Saturday, 21 April 2018

What the papers reckon 21 April 2018 - comment from Australia and abroad

The new Vietnamese - Houston Chronicle, USA

If Trump truly wants to help the people of Syria, he has an option that can bring more safety and healing than any military armament. He can address the country’s refugee crisis and resettle families here. Texas specifically has a long history of welcoming refugees from many conflicts and has benefited from the contributions these displaced families bring. ... The United States has a checkered history with coming to the aid of the world’s refugees, especially during those times when Americans embraced the kind of isolationism that Trump has promoted. But to see an example of a successful refugee resettlement effort, Houstonians need to look no further than our own Vietnamese-American neighborhoods.

Net gain for consumers - San Francisco, USA 

Sacramento isn’t the ideal perch for regulating the Internet. Then again, neither is Boise, Idaho, or Lincoln, Neb. Lawmakers in these state capitals and more are nevertheless working on their own rules for a network that knows no state or national boundaries. It’s an unfortunate necessity given the federal government’s abdication of its more appropriate role in regulating online access. ... That would be a persuasive argument if the relevant federal regulations had not been dismantled at the behest of the same corporate interests. The emerging patchwork of state regulations being lamented by the industry is a direct result of its successful lobbying to undo FCC rules that applied nationwide. With online abuse and manipulation coming under ever more scrutiny, the federal retreat looks even more unacceptable in retrospect.

We Must Deal With the Nakba - Haaretz, Israel

Israel marked its 70th Independence Day Wednesday with a mixture of official ceremonies and open events. Israel has cause for celebration, and the joy was appropriate. But the festival can only be incomplete, so long as the state ignores the feelings of around one-fifth of the population — the Arabs of Israel — and even attacks them over these feelings and attempts to prohibit them from expressing them publicly.

Syria crisis calls for clearer strategy - The Straits Times, Singapore

Last week’s missile attacks on Syria by the United States, Britain and France represented a coordinated response to the ruling regime’s alleged use of chemical weapons in Douma. ... The targeted action was therefore both warranted and justifiable, given the horror of chemical attacks. ... The big question now is: What next? So far, the US has tried to both stay out of the Syrian civil war as well as stay in the fight against the Islamic State. Given the complexities of the West Asian situation, this is an enormous challenge. Russian and Iranian adventurism, the region’s longstanding fissures and terrorists’ ambitions mean that the West must have a clear, strategic plan to move forward. Shooting in the dark is not an option.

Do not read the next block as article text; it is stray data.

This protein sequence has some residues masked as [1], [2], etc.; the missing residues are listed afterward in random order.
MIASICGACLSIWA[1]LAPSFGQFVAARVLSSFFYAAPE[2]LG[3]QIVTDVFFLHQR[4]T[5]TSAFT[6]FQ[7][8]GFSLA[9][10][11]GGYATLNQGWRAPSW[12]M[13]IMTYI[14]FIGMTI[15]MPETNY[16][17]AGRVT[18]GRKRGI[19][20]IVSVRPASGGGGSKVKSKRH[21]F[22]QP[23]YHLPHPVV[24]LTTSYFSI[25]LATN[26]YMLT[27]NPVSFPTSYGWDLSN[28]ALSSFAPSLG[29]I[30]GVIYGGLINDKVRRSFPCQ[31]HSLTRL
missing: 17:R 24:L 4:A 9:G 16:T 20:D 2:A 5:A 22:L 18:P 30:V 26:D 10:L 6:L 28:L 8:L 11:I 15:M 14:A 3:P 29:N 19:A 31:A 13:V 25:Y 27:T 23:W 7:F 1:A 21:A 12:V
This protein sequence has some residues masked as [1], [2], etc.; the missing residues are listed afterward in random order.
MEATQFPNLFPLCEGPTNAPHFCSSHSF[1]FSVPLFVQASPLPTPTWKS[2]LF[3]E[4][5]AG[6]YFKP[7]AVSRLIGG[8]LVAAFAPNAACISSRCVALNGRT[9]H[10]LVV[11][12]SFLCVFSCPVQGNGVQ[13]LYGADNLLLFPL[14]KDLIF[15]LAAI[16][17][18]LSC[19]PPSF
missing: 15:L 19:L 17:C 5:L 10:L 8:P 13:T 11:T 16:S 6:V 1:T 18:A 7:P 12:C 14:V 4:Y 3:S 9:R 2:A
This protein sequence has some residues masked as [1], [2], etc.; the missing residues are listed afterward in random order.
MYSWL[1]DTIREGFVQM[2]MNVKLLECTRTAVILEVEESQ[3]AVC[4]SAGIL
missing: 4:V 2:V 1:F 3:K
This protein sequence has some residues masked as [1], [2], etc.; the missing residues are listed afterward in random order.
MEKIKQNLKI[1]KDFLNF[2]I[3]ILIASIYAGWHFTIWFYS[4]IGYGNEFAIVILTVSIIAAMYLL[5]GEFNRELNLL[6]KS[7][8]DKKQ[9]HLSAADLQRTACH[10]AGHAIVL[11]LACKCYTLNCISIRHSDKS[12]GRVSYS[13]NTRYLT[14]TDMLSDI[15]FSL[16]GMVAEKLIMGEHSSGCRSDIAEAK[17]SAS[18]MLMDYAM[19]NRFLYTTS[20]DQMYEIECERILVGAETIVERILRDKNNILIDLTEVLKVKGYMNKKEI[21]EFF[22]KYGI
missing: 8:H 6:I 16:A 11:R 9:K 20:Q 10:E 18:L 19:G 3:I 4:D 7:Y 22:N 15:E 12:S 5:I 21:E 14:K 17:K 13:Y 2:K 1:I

Zero tolerance for our culture of secrecy - The Advertiser, Adelaide

SECRECY is a deeply corrosive force in public life. If we are to properly organise ourselves as a state and make informed democratic decisions, we need access to the best and fullest information there is to bust through spin and get truth. It won’t end all disagreement and dispute, but will ensure we are arguing about the right things in the most enlightened way possible. On many measures, SA is now regularly held up as a case study for being the most secretive state in the nation. ... Today, The Advertiser continues its campaign focused on “Your Right to Know” that aims to open up the corridors of power and shine a much brighter light on what is being done by the powerful in your name. But, with a change of government, this must now move from rhetoric to reality.

Promoting summit - Moon holds timely meeting with media leaders - The Korea Times,
Seoul

President Moon Jae-in held a meeting with CEOs of local media outlets Thursday at Cheong Wa Dae ahead of the April 27 inter-Korean summit with North Korean leader Kim Jong-un.
It was the first time for the President to host media CEOs at Cheong Wa Dae in 18 years. The last was on June 19, 2000, shortly after the first inter-Korean summit between former President Kim Dae-jung and Kim Jong-il, the incumbent North Korean leader’s father.
The timely meeting reflects Moon’s willingness to exchange ideas with the media on the upcoming summit which is hugely different from the previous ones held in 2000 and 2007. The summit will take place at Panmunjeom, where the 1953 armistice was signed. Previous summits took place in the North Korean capital of Pyongyang.
Calling the media a “partner” in the upcoming summit, President Moon asked for the media’s advice and cooperation in informing people within and outside Korea about the summit’s achievements.

Adieu, amazing Arsene - London Evening Standard

ARSENE Wenger is a revolutionary. He changed the nature of the Premier League. The difficult past few seasons should not obscure the reality that the Frenchman is one of the most important figures in English football history. When he arrived at Arsenal in 1996, the game was still stuck in a different age. Many people regard the creation of the Premier League as a watershed for the sport; arguably, Wenger’s arrival was the real turning point. ... The glamour of Wenger’s teams made for an attractive package. The English game became more outward looking because of the Arsenal manager. There were trophies, too. He took on the football powerhouses of Manchester and Liverpool and, for a spell, dominated them. Even in his supposed decline, Arsenal have continued to win trophies. Wenger’s greatness should never be doubted. London salutes you, and bids you adieu.
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